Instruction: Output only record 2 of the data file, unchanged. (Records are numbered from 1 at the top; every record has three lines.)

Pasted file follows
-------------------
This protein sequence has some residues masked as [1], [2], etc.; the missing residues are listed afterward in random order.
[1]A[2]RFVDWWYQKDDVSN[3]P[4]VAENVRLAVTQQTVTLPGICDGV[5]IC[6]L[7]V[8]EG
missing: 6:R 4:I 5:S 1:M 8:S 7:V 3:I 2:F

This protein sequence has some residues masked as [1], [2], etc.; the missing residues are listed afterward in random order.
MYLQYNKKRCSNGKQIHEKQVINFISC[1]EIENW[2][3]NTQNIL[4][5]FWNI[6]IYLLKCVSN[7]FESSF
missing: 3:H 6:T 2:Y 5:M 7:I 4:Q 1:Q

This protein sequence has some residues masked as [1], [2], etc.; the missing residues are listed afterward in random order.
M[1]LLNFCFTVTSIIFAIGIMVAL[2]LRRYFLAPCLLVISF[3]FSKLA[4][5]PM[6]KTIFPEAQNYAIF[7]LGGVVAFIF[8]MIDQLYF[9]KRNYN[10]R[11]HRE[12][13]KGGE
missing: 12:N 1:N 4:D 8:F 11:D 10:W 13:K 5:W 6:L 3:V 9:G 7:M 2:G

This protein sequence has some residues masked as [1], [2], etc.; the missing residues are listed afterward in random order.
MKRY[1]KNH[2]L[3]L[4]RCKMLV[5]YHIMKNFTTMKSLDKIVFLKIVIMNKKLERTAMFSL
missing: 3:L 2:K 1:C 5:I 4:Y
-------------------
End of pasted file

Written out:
This protein sequence has some residues masked as [1], [2], etc.; the missing residues are listed afterward in random order.
MYLQYNKKRCSNGKQIHEKQVINFISC[1]EIENW[2][3]NTQNIL[4][5]FWNI[6]IYLLKCVSN[7]FESSF
missing: 3:H 6:T 2:Y 5:M 7:I 4:Q 1:Q